On the other hand, now that I don’t have to be present at the office every day putting up with people playing ping pong or having incorrect opinions near me, I actually have much higher levels of social energy! The first fortnight of lockdown in particular was the most sociable I’ve been in a long time, as we all adjusted to the new platforms that we would be using. I’ve seen more of my friends and family than I ever usually do, albeit through the medium of a glitchy computer screen. If someone video calls me now, I usually answer rather than reflexively throwing the phone at the wall as though it’s suddenly been transformed into a scorpion on heat. This time has been deeply, deeply strange, but it’s hard to imagine what it would have been had it happened in a time before we all had 24/7 connection to everyone we know, access to all news and information in real-time, and never-ending sources of entertainment. I suppose we all would have become ladies of letters, sending beautifully-written missives and punchy telegrams and then eagerly awaiting the reply from our window-seats. DARLING STOP I HAVE ONCE AGAIN MADE SOURDOUGH STARTER STOP YOU SHOULD START STOP PLEASE STOP

Thank christ I don’t have children

This is self-explanatory.

All decorum goes rapidly out of the window

Come, now, we shouldn’t pretend I ever had much of it to begin with.

I know some people find order in chaos through making sure they get up a normal time, get dressed as though they were going to the office, and put on a full face of makeup. I am full of admiration for them. Some of my best friends are these people! :rainbow-stationery-emoji:

I COULD NOT EVEN RELIABLY MANAGE THIS IN THE BEFORE-TIMES. I’ve never been very good at maintaining a sensible workplace persona, and as the lines have blurred  between the personal and the professional it’s becoming ever-more impossible. I get up late. I work crammed into a small space between the washing machine and the hoover. I work late. If the internet goes down, I do not work. I take calls at odd times. I take calls wearing pyjama bottoms and an old bra. Everyone has seen my bra now. I cook while I’m talking. I show my colleagues the seeds I am growing. I watch my colleagues descend into greater levels of dishevelment. One of our senior team attended a meeting wearing a bin bag last week. This is not a joke, but it is funny. Not all things that are funny are jokes. Not all things that are jokes are funny. I worry that I’m working too hard. I worry that I’m skiving. My productivity is up! I am thanked for doing a good job! I yell “THIS MEETING IS MAKING ME WANT TO BOIL MY OWN HEAD” loudly in the middle of a meeting! Nobody comments. I walk out of the office (my utility room) and go to stare at the sea. The sea is still there. Thank god, the sea is still there.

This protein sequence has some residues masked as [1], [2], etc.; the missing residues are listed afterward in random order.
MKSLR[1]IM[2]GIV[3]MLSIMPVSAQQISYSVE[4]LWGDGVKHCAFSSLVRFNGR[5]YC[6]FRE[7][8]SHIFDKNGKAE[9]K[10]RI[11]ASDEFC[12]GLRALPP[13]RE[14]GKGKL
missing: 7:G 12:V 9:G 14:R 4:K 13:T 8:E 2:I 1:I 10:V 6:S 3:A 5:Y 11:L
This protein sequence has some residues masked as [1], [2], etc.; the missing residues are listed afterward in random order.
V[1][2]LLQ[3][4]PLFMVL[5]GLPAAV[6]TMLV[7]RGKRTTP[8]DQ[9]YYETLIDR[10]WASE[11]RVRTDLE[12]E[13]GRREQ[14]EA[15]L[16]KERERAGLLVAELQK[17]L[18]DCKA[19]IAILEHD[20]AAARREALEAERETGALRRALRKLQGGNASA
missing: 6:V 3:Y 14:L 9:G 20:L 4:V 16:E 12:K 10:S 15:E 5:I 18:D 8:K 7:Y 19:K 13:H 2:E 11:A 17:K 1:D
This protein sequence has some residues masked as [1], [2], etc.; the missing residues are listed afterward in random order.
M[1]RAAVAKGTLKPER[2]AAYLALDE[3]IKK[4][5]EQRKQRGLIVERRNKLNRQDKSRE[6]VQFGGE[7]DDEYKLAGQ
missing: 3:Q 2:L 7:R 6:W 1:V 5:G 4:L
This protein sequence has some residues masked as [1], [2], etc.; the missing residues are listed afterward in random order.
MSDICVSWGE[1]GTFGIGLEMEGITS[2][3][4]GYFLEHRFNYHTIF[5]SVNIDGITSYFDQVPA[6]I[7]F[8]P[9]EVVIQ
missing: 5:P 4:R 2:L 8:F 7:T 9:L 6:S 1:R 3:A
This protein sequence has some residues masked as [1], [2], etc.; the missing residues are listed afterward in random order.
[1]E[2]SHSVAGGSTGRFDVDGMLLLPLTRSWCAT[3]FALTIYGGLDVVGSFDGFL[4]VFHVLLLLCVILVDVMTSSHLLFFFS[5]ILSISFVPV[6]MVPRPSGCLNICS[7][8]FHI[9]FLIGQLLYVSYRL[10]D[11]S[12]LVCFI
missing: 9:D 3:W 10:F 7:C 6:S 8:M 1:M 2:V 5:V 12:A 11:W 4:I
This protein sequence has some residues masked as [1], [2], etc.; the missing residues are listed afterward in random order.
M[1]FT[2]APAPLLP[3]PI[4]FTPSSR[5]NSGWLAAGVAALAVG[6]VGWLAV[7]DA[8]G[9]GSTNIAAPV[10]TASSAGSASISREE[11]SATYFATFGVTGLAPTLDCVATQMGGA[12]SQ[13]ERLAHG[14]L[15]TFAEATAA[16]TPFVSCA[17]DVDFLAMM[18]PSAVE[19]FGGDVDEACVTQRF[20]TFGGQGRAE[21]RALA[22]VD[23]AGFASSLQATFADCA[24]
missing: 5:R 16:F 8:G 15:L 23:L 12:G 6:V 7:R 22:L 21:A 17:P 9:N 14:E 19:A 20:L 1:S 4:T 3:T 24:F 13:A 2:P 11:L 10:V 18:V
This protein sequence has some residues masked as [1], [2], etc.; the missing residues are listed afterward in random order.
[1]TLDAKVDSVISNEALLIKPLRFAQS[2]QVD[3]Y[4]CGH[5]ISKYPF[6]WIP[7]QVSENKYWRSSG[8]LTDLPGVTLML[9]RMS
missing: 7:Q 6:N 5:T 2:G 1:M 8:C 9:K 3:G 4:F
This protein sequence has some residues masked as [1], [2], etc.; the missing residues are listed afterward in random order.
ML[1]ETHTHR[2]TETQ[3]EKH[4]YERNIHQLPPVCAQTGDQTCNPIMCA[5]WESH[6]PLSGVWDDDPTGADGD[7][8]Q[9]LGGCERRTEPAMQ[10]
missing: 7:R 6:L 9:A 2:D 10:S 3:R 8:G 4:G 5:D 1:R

Airport rules apply!

I love liminal spaces, those grey zones between places where the rules don’t quite fit. Blurred boundaries where darkness meets light. Fluid spaces between binaries where play can happen. An opening into another world lying between ours and another; a well, a wood, a mirror, a cave.

Many of my favourite pieces of media play with this theme; Narnia’s world-between-worlds, the cross-hatched space of China Miéville’s The City & The City, the clock striking 13 in Tom’s Midnight Garden, literally any fairy tale or ghost story you could care to name. The more prosaic example we encounter is that of the airport, where you are between countries, between legal jurisdictions, out of sight and out of mind. What can you do in liminal spaces? Anything you want. As the ancient proverb goes, it is always 5 o’clock somewhere.

The past is coming back to haunt us

I don’t know about you, but I’ve long struggled with the idea of trying to see my life as some sort of coherent linear narrative. I find myself grasping at the need to, because humans are storytellers by nature (homo narrans, as John D Niles would say), and we feel more comfortable when things have a clear beginning, middle and end. We like to think that there’s a purpose. But trying to see your life like that is like seeing patterns in the clouds; you can make it fit, you can make it feel right, you can even divine some higher purpose in it if you want, but it doesn’t change the fact that it’s still just random patterns.

(This has an important evolutionary purpose, of course; we need to be able to identify patterns in order to work out what to eat, what not to eat, how to read and intuit the behaviours of others, create logical systems and solve problems. It’s good! It’s a good thing! It also leads us down garden-paths on a regular basis.)